2. Solder a wire between two points on the board and program it direct from the host computer or Raspberry Pi. (Both Versions)

If you'd prefer to solder the wire to avoid having to purchase an Arduino Uno, or in the case of the dual band version you have no choice, I thoroughly recommend G0WFV's blog post, which inspired me to write this one for flashing with an Uno.

If you'd prefer to use an Uno because you're either not confident with the soldering or in my case you'd rather not have an unsightly wire flapping around on your DVMega so you can flash it twice a year, then read on.
DVMega on a custom Orange Pi Zero 'Hat' with the chip circled


This is a hands on process. Whilst its unlikely that you will make the chip completely unusable (unless your short it or insert it the wrong way around) its plausible that the flashing may fail part way through rendering your DVMega temporarily out of action. You should just be able to flash it again to fix the issue, but I can't accept responsibility if it goes wrong.


To use the Arduino Uno method you will first need an Arduino Uno and the appropriate cable (Usually USB 2.0 B type). Make sure you get an Uno with the full sized chip and not one of the SMD models. A 'clone' or 'compatible' version should work fine. The cheapest I could find was £5.49 on Ebay but double check with the seller that they're shipping the full sized DIP version first.

In theory you should wear an anti-static wrist strap whilst working with semiconductors, but I've not had any issues going without.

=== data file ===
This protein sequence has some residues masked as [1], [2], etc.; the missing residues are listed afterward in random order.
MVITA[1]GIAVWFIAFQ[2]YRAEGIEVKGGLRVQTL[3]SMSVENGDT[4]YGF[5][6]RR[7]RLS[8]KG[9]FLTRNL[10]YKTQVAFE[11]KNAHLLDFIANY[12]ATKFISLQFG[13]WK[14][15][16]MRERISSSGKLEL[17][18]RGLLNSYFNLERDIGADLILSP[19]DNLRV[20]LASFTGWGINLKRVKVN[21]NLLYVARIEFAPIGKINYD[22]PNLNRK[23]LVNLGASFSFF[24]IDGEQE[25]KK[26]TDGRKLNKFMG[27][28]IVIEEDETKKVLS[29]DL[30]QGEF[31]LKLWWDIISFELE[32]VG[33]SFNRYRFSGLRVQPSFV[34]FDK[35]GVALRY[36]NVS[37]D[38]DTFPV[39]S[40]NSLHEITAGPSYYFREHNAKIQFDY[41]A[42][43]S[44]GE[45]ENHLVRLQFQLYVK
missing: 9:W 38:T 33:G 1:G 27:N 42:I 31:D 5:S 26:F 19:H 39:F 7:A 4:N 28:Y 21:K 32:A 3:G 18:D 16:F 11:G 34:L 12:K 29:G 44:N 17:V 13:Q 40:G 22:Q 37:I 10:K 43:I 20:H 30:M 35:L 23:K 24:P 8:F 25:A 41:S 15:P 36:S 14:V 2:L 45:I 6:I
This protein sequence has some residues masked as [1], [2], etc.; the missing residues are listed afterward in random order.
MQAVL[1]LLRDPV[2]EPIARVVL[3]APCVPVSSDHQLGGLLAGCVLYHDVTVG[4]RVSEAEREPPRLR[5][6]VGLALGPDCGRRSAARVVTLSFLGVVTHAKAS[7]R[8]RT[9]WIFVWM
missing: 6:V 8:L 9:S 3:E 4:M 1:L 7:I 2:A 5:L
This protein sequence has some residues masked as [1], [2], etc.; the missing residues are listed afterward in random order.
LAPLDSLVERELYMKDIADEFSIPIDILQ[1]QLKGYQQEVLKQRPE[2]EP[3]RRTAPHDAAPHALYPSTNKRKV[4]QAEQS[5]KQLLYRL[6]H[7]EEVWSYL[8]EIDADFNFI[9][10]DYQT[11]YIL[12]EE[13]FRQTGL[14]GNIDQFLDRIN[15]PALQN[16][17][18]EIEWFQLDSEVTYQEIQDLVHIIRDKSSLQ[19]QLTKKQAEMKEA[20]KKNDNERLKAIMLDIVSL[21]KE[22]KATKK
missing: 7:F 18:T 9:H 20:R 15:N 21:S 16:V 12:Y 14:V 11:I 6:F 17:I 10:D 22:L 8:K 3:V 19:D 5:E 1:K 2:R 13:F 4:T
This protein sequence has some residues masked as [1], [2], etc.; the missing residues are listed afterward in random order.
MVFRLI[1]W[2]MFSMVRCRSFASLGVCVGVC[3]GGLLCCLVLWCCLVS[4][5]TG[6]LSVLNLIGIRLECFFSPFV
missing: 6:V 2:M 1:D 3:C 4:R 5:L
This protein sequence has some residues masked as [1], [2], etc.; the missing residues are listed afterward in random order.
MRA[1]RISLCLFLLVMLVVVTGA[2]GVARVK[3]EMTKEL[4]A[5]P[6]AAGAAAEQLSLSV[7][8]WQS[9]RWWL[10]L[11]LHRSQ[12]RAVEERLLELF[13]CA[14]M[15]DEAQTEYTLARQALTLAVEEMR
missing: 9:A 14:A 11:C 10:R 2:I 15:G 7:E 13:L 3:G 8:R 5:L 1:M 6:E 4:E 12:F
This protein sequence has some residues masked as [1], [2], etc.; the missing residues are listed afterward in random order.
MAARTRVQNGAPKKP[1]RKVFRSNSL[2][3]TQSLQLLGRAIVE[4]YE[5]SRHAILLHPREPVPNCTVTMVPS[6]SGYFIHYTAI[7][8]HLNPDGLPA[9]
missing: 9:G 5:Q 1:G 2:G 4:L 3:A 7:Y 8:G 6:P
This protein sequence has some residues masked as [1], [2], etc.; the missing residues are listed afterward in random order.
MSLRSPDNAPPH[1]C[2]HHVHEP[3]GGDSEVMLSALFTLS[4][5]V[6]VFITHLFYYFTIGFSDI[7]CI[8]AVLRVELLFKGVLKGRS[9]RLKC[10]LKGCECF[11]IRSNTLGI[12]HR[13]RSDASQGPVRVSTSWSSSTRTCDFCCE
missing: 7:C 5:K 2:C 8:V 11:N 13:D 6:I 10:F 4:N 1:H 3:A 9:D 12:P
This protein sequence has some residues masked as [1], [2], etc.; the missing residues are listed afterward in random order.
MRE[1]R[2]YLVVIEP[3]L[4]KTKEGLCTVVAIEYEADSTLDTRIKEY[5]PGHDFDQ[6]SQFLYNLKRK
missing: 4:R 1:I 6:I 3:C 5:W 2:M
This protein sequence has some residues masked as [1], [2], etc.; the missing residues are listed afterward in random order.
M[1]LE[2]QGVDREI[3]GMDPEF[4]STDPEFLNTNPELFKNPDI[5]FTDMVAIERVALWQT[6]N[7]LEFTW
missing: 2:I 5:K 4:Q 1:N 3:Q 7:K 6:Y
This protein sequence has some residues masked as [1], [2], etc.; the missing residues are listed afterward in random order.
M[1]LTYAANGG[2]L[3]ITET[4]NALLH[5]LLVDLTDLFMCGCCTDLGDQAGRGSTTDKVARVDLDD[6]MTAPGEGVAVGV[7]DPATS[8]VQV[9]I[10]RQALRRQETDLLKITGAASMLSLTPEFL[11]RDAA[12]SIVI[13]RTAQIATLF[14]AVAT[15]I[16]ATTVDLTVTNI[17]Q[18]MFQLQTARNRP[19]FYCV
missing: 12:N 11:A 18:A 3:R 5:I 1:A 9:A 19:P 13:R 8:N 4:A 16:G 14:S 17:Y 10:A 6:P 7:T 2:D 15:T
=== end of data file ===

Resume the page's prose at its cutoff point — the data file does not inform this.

Don't plug in or power up the Arduino Uno until instructed to do so!

Swapping the chips

In order to program the DVMega chip you will need to remove the large black chip from both boards, place the DVMega chip in the Uno, flash it, and then swap them back. It might be sensible to mark the DVMega chip with some paint, tipex, nail varnish, whatever you have handy.

If you have one handy you can use a fancy IC extractor, however my cheapo one usually causes more harm than good. Instead I use a thin flat blade screw driver and insert it into each end and twist it slightly to loosen the chip. Once loosened you can usually just pull it out with your fingers. 

Be careful not to bend the pins! 

Whilst you're at it, make a visual note of the 'notch' and the 'dot' in the corner of the chip. For the UNO these should be furthest away from the USB connector, and on the DVMega they should be furthest away from the GPIO header socket.

The chip that needs removing from the UNO is circled.

Once removed, you can carefully push the DVMega into the socket of the UNO. You don't need to ram it all the way home, just enough to make electrical contact but ensure its still easy to remove.

Discovering the Arduino 'port'

Now the DVMega chip is in the Arduino, we can flash it. Connect to a terminal session running on the Raspberry Pi via SSH or a local screen and run-
sudo su

If you're running pi-star, make the file system read/write-

Run dmesg to find out which 'port' the Arduino is connected to-